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I was thinking about how we us specific process to improve our spirits and how they operate:
Then I started researching acetaldehydes (using Google Search and Google Bard):
Acetaldehyde appears as a clear colorless liquid with a pungent choking odor. Boiling point 69 °F.
Acetaldehyde smells and tastes like green apples. Sometimes it's described as “oxidized apples” or “acetic cider”.
Aldehydes are more reactive than alcohols. This is because the carbonyl group in aldehydes is more polarized than the hydroxyl group in alcohols. The carbonyl group is electron-deficient, while the hydroxyl group is electron-rich. This difference in electronegativity makes the carbonyl group more susceptible to attack by electrophiles.
Aldehydes are more prone to oxidation than alcohols. This is because the carbonyl group in aldehydes is more susceptible to attack by electrophiles. Electrophiles can oxidize aldehydes to carboxylic acids.
Alcohols can also be oxidized, but the oxidation process is usually slower than the oxidation of aldehydes. Alcohols can be oxidized to aldehydes, which can then be further oxidized to carboxylic acids.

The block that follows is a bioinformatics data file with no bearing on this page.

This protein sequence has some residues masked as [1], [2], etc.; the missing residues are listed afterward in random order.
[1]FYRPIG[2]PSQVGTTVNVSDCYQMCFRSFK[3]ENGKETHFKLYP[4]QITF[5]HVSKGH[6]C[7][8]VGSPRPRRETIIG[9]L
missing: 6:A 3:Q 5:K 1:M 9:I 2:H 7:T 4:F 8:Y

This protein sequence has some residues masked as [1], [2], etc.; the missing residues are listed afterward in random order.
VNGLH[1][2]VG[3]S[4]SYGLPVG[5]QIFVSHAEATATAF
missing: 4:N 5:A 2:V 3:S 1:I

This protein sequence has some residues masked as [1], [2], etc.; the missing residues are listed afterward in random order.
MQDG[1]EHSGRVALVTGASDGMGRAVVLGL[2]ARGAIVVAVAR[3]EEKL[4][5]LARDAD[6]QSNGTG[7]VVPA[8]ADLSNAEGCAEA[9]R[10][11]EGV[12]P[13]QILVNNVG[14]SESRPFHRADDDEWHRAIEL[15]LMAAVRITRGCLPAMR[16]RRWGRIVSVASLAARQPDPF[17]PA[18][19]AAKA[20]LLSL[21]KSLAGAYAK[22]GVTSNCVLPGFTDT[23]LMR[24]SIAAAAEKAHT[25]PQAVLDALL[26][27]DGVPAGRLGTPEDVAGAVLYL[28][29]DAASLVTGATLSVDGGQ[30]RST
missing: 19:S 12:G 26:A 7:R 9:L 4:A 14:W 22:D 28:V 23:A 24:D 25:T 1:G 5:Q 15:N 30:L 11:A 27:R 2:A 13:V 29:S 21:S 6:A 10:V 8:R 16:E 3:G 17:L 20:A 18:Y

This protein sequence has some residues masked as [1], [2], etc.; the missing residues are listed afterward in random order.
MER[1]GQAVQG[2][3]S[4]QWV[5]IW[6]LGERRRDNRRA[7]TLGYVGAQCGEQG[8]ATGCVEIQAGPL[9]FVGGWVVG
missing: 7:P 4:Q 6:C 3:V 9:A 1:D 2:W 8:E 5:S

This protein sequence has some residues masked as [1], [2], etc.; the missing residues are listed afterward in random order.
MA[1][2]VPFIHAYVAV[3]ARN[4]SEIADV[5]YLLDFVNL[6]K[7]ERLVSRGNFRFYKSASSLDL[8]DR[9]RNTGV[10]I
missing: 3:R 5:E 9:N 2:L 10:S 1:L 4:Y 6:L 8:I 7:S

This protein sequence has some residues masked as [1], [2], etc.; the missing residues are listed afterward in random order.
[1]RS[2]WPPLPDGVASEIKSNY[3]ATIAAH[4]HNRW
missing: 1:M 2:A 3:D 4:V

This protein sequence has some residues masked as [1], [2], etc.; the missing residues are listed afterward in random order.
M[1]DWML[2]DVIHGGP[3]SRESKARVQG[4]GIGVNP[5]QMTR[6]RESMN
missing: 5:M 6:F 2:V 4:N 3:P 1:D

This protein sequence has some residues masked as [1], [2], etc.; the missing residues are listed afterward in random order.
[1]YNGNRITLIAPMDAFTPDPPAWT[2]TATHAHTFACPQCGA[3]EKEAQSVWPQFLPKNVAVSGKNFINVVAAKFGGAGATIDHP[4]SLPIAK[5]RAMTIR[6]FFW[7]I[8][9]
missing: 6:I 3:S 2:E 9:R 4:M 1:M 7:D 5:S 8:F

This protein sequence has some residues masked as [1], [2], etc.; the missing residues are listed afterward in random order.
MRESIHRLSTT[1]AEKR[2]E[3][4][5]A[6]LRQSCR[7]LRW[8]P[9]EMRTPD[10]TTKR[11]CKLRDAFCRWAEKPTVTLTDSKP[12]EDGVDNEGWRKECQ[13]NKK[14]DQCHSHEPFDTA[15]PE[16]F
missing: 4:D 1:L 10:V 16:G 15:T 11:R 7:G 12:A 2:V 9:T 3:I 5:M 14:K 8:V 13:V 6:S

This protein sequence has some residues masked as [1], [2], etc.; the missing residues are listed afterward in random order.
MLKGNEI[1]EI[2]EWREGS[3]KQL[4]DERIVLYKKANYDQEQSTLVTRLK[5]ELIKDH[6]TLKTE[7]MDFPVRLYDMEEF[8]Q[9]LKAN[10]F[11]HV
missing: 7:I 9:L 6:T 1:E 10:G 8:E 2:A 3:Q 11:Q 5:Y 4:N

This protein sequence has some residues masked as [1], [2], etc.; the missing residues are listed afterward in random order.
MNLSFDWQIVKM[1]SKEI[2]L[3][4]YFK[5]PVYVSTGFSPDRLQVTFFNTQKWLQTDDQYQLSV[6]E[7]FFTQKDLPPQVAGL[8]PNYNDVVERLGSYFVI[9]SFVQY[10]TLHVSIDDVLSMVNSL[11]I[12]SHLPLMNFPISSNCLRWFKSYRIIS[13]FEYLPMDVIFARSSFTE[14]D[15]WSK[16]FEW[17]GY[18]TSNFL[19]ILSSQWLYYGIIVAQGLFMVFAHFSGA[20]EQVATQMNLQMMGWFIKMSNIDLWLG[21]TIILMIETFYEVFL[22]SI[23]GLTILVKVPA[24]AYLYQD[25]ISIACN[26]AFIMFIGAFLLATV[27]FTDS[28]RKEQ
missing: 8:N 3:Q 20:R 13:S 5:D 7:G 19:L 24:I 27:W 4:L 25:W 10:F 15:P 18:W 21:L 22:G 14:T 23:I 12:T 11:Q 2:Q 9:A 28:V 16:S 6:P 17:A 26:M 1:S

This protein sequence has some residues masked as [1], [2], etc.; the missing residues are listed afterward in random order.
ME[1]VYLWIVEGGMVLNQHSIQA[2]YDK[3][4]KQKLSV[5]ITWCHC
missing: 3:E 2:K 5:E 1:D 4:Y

Oxidation of aldehydes can be used to synthesize a variety of organic compounds, including carboxylic acids and ketones. Oxidation of alcohols can be used to synthesize a variety of organic compounds, including esters and amides.
There's probably many other chemicals that fit same bill, but we know for certain that there are aldehydes in spirits. I've had this suspicion for while so it probably is at least partially confirmation bias. Regardless it seems like acetaldehydes are a good candidate for being responsible for part of the "unsmoothness" of a spirit.
Acetaldehydes would be more present in the foreshots/early heads. It would evaporate or be oxidied if you were to air out the spirit. Slow proofing and aging allow oxidation and evaporation to occur. All of those processes would reduce acetaldehydes.
It is not definitive by any means but makes a good candidate for research.